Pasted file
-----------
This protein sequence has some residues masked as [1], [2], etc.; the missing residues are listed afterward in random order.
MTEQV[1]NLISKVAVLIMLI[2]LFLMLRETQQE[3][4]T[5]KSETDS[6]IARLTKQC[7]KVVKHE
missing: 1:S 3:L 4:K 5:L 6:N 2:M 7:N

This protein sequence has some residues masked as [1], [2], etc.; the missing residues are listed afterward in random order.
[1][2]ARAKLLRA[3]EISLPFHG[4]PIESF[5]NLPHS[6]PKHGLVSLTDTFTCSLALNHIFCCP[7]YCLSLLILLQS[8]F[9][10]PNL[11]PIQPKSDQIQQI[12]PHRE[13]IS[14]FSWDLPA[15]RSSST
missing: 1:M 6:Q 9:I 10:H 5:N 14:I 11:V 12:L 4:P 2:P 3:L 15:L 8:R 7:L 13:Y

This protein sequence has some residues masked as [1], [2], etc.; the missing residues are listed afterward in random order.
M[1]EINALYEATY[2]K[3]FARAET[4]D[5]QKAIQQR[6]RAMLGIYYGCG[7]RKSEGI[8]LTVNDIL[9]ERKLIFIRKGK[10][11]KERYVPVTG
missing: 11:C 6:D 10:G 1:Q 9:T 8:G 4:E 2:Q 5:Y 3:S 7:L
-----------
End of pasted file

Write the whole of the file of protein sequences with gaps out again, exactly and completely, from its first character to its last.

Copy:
This protein sequence has some residues masked as [1], [2], etc.; the missing residues are listed afterward in random order.
MTEQV[1]NLISKVAVLIMLI[2]LFLMLRETQQE[3][4]T[5]KSETDS[6]IARLTKQC[7]KVVKHE
missing: 1:S 3:L 4:K 5:L 6:N 2:M 7:N

This protein sequence has some residues masked as [1], [2], etc.; the missing residues are listed afterward in random order.
[1][2]ARAKLLRA[3]EISLPFHG[4]PIESF[5]NLPHS[6]PKHGLVSLTDTFTCSLALNHIFCCP[7]YCLSLLILLQS[8]F[9][10]PNL[11]PIQPKSDQIQQI[12]PHRE[13]IS[14]FSWDLPA[15]RSSST
missing: 1:M 6:Q 9:I 10:H 5:N 14:I 11:V 12:L 4:P 2:P 3:L 15:L 8:R 7:L 13:Y

This protein sequence has some residues masked as [1], [2], etc.; the missing residues are listed afterward in random order.
M[1]EINALYEATY[2]K[3]FARAET[4]D[5]QKAIQQR[6]RAMLGIYYGCG[7]RKSEGI[8]LTVNDIL[9]ERKLIFIRKGK[10][11]KERYVPVTG
missing: 11:C 6:D 10:G 1:Q 9:T 8:G 4:E 2:Q 5:Y 3:S 7:L